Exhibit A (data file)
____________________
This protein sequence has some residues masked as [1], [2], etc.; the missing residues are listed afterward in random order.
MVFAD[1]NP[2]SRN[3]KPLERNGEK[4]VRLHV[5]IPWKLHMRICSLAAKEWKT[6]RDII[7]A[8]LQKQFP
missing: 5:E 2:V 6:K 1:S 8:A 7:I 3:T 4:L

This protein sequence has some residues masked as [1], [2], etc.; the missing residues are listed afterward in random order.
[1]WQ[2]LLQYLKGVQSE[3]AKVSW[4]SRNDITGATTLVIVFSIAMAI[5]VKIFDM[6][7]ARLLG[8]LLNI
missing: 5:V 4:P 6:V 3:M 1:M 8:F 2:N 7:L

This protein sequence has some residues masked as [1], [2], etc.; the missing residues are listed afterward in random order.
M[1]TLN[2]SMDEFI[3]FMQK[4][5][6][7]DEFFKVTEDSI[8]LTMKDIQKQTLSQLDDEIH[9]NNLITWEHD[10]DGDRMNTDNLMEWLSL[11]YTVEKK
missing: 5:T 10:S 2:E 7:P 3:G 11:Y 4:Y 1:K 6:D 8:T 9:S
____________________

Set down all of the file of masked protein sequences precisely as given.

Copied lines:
This protein sequence has some residues masked as [1], [2], etc.; the missing residues are listed afterward in random order.
MVFAD[1]NP[2]SRN[3]KPLERNGEK[4]VRLHV[5]IPWKLHMRICSLAAKEWKT[6]RDII[7]A[8]LQKQFP
missing: 5:E 2:V 6:K 1:S 8:A 7:I 3:T 4:L

This protein sequence has some residues masked as [1], [2], etc.; the missing residues are listed afterward in random order.
[1]WQ[2]LLQYLKGVQSE[3]AKVSW[4]SRNDITGATTLVIVFSIAMAI[5]VKIFDM[6][7]ARLLG[8]LLNI
missing: 5:V 4:P 6:V 3:M 1:M 8:F 2:N 7:L

This protein sequence has some residues masked as [1], [2], etc.; the missing residues are listed afterward in random order.
M[1]TLN[2]SMDEFI[3]FMQK[4][5][6][7]DEFFKVTEDSI[8]LTMKDIQKQTLSQLDDEIH[9]NNLITWEHD[10]DGDRMNTDNLMEWLSL[11]YTVEKK
missing: 5:T 10:S 2:E 7:P 3:G 11:Y 4:Y 1:K 6:D 8:T 9:S